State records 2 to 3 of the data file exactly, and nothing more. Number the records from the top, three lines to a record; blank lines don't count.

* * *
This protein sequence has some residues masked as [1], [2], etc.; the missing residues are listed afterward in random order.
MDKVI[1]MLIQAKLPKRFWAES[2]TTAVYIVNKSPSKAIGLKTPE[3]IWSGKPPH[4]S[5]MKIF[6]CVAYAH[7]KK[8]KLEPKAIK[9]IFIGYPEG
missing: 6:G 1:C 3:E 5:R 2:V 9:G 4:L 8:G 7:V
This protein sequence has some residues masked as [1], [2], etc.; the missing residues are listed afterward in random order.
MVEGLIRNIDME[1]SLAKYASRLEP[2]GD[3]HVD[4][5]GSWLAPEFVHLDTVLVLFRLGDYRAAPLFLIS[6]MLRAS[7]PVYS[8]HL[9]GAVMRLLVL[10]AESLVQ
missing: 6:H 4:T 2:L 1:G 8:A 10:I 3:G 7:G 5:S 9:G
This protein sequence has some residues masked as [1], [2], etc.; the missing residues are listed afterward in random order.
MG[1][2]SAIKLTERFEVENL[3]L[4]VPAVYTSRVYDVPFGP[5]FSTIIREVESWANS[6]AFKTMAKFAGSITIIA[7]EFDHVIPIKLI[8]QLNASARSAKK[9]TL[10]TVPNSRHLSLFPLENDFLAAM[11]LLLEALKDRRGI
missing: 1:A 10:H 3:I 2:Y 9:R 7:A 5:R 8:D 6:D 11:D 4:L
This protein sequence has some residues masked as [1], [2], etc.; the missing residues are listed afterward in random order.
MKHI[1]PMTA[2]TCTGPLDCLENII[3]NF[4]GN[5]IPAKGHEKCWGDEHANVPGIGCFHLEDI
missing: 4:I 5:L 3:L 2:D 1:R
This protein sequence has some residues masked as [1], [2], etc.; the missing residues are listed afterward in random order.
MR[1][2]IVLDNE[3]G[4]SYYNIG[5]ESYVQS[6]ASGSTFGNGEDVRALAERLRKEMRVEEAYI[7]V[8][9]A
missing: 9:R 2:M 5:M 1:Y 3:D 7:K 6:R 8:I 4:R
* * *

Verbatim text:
This protein sequence has some residues masked as [1], [2], etc.; the missing residues are listed afterward in random order.
MVEGLIRNIDME[1]SLAKYASRLEP[2]GD[3]HVD[4][5]GSWLAPEFVHLDTVLVLFRLGDYRAAPLFLIS[6]MLRAS[7]PVYS[8]HL[9]GAVMRLLVL[10]AESLVQ
missing: 6:H 4:T 2:L 1:G 8:A 10:I 3:G 7:G 5:S 9:G
This protein sequence has some residues masked as [1], [2], etc.; the missing residues are listed afterward in random order.
MG[1][2]SAIKLTERFEVENL[3]L[4]VPAVYTSRVYDVPFGP[5]FSTIIREVESWANS[6]AFKTMAKFAGSITIIA[7]EFDHVIPIKLI[8]QLNASARSAKK[9]TL[10]TVPNSRHLSLFPLENDFLAAM[11]LLLEALKDRRGI
missing: 1:A 10:H 3:I 2:Y 9:R 7:A 5:R 8:D 6:D 11:D 4:L